Conceived twenty years before its initial publication in 1869, and regarded by its author as his best work, Malinovka Heights (previously translated in English as The Precipice) is Goncharov’s crowning achievement as a novelist and a triumph of psychological insight. Here presented for the first time in unabridged form in a sparkling new translation by Stephen Pearl, Goncharov’s final novel deserves to be reassessed as one of the most important classics of nineteenth-century Russian literature.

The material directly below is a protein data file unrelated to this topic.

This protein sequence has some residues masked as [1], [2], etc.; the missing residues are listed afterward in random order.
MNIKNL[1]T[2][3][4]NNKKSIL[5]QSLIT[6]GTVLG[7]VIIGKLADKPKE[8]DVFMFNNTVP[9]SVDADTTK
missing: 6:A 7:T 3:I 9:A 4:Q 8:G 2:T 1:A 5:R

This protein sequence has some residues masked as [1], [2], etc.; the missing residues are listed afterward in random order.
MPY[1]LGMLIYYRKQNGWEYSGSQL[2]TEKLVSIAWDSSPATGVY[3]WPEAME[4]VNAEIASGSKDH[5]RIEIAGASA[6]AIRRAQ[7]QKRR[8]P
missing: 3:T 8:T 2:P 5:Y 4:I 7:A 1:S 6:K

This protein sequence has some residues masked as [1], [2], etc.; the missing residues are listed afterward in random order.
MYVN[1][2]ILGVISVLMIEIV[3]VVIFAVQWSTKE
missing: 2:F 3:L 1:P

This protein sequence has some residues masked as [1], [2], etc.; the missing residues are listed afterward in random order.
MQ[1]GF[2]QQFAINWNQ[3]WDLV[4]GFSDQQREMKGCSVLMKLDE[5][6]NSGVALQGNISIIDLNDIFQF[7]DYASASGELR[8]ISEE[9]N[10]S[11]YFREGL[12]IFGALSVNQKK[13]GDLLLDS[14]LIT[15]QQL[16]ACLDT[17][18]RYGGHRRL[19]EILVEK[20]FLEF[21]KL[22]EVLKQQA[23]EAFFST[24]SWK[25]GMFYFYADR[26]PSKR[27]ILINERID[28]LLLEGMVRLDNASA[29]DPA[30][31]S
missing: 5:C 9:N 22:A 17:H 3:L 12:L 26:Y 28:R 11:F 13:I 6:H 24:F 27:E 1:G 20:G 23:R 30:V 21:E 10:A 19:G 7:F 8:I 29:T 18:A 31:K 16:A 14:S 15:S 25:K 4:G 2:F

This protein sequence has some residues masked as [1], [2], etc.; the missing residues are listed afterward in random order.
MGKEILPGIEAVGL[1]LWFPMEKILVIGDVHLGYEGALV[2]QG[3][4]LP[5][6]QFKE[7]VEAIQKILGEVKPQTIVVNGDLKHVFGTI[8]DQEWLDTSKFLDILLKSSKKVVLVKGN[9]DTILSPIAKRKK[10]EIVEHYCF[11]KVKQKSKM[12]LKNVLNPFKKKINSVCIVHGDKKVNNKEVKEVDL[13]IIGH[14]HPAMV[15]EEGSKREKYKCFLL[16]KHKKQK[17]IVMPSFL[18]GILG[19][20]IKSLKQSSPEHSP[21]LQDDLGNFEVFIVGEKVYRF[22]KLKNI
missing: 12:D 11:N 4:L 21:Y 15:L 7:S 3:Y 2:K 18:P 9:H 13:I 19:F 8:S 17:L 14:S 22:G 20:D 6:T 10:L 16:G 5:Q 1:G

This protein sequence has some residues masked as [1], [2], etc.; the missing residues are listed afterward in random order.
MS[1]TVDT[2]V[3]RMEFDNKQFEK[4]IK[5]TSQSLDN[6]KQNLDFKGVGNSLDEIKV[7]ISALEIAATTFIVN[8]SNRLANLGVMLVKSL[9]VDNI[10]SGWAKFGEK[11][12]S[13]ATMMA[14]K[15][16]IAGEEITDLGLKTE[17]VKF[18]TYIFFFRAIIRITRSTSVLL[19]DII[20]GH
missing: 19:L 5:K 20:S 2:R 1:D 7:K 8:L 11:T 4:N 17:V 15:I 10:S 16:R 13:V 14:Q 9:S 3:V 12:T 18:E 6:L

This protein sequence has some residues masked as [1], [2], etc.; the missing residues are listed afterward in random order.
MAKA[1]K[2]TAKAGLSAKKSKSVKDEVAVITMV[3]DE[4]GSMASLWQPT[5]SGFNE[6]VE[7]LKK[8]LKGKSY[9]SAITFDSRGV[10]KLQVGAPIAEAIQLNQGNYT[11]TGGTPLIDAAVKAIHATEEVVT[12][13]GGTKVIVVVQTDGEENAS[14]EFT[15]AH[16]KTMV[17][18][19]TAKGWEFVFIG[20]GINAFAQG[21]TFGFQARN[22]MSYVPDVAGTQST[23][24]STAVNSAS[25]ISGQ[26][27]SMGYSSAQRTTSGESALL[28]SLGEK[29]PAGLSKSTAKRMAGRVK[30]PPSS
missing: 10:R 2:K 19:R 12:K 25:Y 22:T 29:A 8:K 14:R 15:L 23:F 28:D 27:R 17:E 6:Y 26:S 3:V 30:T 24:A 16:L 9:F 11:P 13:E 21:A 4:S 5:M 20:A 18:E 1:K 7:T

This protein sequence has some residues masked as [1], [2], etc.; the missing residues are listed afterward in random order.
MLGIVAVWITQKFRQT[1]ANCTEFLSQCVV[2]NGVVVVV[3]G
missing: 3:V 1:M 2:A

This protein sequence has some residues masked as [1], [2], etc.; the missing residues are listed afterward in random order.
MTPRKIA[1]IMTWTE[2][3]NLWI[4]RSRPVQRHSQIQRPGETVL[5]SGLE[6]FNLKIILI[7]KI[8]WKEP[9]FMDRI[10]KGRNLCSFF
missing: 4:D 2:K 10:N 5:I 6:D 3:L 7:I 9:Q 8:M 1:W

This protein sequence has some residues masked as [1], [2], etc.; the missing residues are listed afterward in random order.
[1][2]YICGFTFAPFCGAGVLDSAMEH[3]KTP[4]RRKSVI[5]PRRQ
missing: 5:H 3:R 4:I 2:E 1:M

After his university studies and a short stint in the army and the civil service, thirty-something Boris Pavlovich Raisky enjoys the life of an artist, frequenting St Petersburg’s elegant circles, dabbing at his paintings, playing a little music and entertaining thoughts of writing a novel. But for a man like him, who has achieved nothing so far and by his own admission is “not born to work”, the bustle of the capital proves too much, so he decides to visit his country estate of Malinovka. There he hopes to rediscover the joys of a simpler and more authentic life – but when he becomes emotionally involved with his beautiful cousin Vera and meets the dangerous freethinker Mark Volokhov, the scene is set for a chain of events that will lead to disappointment, confrontation and, ultimately, tragedy.